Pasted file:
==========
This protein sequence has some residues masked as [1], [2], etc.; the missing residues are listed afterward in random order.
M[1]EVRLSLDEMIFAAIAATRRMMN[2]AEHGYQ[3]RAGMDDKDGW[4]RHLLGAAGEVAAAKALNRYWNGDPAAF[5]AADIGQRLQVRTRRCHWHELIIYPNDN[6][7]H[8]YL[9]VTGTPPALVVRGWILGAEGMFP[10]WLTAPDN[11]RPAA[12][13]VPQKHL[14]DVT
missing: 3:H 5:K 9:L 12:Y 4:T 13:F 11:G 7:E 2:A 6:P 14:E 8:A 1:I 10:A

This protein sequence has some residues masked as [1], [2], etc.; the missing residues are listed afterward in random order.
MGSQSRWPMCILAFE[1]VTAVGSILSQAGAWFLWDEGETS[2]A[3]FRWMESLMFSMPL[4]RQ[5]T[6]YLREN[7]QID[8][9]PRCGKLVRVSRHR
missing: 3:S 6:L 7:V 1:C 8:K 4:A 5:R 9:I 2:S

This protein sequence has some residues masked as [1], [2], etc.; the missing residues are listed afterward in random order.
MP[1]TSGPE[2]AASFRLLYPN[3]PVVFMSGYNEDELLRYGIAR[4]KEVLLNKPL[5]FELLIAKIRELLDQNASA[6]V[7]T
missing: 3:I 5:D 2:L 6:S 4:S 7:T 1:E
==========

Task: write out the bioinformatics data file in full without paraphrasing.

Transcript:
This protein sequence has some residues masked as [1], [2], etc.; the missing residues are listed afterward in random order.
M[1]EVRLSLDEMIFAAIAATRRMMN[2]AEHGYQ[3]RAGMDDKDGW[4]RHLLGAAGEVAAAKALNRYWNGDPAAF[5]AADIGQRLQVRTRRCHWHELIIYPNDN[6][7]H[8]YL[9]VTGTPPALVVRGWILGAEGMFP[10]WLTAPDN[11]RPAA[12][13]VPQKHL[14]DVT
missing: 3:H 5:K 9:L 12:Y 4:T 13:F 11:G 7:E 2:A 6:P 14:E 8:A 1:I 10:A

This protein sequence has some residues masked as [1], [2], etc.; the missing residues are listed afterward in random order.
MGSQSRWPMCILAFE[1]VTAVGSILSQAGAWFLWDEGETS[2]A[3]FRWMESLMFSMPL[4]RQ[5]T[6]YLREN[7]QID[8][9]PRCGKLVRVSRHR
missing: 3:S 6:L 7:V 1:C 8:K 4:A 5:R 9:I 2:S

This protein sequence has some residues masked as [1], [2], etc.; the missing residues are listed afterward in random order.
MP[1]TSGPE[2]AASFRLLYPN[3]PVVFMSGYNEDELLRYGIAR[4]KEVLLNKPL[5]FELLIAKIRELLDQNASA[6]V[7]T
missing: 3:I 5:D 2:L 6:S 4:S 7:T 1:E